Written by Dr. Larry Phillips, Chemist, Developmental Therapeutics Program
The concept of time is rarely on anyone's list of important human inventions. Nonetheless, it is important since it uniquely enables coordination of human effort and provides
a convenient platform to record and catalog activities and events. When coupled with "the written word" a durable history is created, from which exploration of the future may
be initiated. It should be obvious that creating both a repository of an overwhelming volume of seemingly unrelated bits of history and the methodology necessary for locating
and retrieving a specific record is an impossible task for any one person, or even a small group of people. However, these are the responsibilities charged to the library.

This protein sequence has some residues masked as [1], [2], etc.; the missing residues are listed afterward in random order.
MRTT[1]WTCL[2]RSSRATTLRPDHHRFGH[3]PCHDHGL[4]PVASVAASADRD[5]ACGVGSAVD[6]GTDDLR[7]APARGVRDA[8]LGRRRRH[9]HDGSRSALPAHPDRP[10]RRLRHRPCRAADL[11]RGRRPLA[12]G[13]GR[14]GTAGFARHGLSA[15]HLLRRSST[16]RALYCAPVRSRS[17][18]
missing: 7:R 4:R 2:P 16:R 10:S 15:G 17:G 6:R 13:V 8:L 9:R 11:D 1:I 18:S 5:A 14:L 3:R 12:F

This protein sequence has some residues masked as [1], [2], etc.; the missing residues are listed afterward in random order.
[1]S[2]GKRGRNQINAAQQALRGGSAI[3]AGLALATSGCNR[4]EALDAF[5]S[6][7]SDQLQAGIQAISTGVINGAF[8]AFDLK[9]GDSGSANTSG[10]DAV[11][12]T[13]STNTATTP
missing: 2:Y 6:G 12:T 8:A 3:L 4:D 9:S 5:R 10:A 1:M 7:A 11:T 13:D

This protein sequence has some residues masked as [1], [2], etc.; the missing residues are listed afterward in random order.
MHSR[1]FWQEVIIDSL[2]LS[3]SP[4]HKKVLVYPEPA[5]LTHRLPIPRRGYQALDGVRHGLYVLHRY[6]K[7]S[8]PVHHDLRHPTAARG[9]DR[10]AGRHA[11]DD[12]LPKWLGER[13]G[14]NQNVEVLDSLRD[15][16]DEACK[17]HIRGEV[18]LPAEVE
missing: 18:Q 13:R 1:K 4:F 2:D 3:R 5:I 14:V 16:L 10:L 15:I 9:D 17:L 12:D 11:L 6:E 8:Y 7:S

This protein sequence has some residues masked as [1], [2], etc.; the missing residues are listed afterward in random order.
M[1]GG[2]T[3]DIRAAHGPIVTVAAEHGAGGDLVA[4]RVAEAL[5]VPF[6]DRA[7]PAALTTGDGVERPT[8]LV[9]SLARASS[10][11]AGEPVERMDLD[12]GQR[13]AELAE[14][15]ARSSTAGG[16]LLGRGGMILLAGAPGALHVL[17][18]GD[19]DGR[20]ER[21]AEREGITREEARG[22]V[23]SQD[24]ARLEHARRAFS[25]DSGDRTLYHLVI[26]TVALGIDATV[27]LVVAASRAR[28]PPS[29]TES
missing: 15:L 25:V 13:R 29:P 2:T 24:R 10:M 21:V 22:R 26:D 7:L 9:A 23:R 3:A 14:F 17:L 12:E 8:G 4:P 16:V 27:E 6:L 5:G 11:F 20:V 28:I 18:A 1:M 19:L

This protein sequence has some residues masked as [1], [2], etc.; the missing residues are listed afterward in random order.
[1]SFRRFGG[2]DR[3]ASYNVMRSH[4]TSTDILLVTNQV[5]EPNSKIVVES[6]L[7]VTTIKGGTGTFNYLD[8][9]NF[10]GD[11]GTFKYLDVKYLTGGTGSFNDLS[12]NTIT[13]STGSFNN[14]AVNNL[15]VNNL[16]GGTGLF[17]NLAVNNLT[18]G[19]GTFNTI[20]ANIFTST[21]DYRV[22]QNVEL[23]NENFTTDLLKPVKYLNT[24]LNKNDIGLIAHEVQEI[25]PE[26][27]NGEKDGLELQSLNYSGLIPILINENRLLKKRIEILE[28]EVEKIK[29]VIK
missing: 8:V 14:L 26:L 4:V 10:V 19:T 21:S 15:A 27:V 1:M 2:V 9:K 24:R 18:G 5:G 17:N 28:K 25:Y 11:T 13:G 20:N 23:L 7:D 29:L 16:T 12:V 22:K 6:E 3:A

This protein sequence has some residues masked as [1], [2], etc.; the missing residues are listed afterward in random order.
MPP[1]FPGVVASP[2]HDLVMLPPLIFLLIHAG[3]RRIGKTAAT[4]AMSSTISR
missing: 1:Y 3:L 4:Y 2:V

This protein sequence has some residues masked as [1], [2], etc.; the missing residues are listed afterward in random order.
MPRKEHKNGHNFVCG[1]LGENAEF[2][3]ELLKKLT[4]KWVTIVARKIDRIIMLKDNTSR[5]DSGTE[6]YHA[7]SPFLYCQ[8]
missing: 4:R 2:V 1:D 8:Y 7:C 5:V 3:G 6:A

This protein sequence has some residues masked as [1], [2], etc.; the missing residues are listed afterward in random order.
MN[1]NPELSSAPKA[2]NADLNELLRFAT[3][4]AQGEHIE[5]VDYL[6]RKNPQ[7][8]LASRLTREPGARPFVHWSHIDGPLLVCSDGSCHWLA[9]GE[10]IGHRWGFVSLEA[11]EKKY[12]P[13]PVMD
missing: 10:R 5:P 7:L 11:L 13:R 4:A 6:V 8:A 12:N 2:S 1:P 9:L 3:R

And, since history continues unabated to be created, recorded, cataloged, and re-interpreted, a library is necessarily forever dynamic.
Upon arriving at the laboratories in Frederick in 1990, a top priority was to find the library. Although much smaller than the one I had grown accustomed to at the NIH in
Bethesda during the 1980s, Frederick's Scientific Library immediately became my sole contact for the history I needed for my work. And, twenty-two years later, I have yet
to experience any disappointment, and I continue to be in awe of the offered services and capabilities.
No research can move forward unless a point of reference is established. Or, as Yogi Berra is credited with saying "You've got to be very careful if you don't know where you
are going, because you might not get there." The Library has always been and will continue to be my silent lab partner.